The Fijian government's warning the country's 900,000 residents to protect themselves from ashfall almost three days after the huge eruption in Tonga.
The Hunga Tonga-Hunga Haʻapai volcano erupted on Saturday evening, cutting much of the communication network in Tonga and sending tsunami waves and surges around the Pacific.
More than 800 kilometres away in Fiji, people are being advised to cover their water supplies as material from the volcano drifts across the Pacific.
The latest satellite imagery showed a sulphur dioxide cloud moving towards Australia on Tuesday.
Fijians are being told to wear masks when outside, cover their eyes, stay indoors as much as possible, and wear clothing that covers their entire bodies.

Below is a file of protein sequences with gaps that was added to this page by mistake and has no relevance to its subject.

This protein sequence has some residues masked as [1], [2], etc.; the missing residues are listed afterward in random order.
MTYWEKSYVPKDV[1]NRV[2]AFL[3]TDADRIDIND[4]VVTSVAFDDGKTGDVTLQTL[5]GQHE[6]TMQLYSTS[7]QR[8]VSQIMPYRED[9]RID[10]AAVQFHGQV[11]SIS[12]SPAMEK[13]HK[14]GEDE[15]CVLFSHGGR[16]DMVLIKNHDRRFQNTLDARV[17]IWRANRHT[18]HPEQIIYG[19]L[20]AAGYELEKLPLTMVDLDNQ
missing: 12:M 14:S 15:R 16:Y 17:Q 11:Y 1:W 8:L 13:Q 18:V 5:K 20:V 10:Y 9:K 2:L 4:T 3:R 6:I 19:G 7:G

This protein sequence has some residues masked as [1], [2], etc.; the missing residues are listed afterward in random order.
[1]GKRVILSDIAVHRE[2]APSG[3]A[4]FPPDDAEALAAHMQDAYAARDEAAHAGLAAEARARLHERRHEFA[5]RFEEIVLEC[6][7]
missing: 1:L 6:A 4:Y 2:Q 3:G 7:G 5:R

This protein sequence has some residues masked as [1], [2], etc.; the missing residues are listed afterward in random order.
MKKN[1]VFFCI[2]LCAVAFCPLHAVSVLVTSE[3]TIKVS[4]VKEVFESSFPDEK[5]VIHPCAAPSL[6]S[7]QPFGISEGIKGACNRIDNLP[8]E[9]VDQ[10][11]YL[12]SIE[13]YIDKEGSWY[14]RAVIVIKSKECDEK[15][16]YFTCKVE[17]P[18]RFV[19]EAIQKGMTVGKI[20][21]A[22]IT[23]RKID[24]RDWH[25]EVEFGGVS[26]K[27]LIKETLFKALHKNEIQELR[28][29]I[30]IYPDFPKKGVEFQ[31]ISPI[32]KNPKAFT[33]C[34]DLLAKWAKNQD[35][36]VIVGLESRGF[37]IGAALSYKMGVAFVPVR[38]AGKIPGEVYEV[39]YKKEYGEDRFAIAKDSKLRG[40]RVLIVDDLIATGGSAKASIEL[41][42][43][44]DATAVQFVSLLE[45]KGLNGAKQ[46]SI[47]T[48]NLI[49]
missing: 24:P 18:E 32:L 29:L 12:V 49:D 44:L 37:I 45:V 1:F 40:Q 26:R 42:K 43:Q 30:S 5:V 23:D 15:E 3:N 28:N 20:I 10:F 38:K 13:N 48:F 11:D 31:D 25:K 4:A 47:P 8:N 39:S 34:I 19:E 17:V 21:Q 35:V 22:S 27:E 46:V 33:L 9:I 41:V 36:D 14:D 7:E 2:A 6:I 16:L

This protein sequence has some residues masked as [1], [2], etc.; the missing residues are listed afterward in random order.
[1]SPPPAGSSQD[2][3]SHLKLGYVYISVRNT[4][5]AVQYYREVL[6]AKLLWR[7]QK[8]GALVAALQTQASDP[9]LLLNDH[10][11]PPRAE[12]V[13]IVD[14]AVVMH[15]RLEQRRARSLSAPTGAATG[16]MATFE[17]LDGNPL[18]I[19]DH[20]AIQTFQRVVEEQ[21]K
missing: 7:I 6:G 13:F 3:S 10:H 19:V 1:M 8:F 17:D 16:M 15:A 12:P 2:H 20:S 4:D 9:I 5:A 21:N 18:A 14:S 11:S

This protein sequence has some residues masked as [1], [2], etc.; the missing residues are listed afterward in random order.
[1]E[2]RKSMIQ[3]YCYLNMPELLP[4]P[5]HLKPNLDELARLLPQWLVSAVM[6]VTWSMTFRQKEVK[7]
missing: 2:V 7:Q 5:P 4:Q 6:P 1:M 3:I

Government advice also says to disconnect water tanks if rainwater is being used.
Fiji's environment department said on Monday sulphur dioxide in the atmosphere could result in acidic rainfall over Fiji.
"The Department of Environment is requesting that members of the public cover all household water tanks and stay indoors in the event of rain due to the risk of acid rain," a statement read.
The heavy rain alert over parts of the country has been cancelled, but there is still some heavy rain and thunderstorms on Tuesday, the Fiji Meteorological Service said.
The country's still emerging from the devastating Cyclone Cody, with damage assessments and the recovery effort well underway.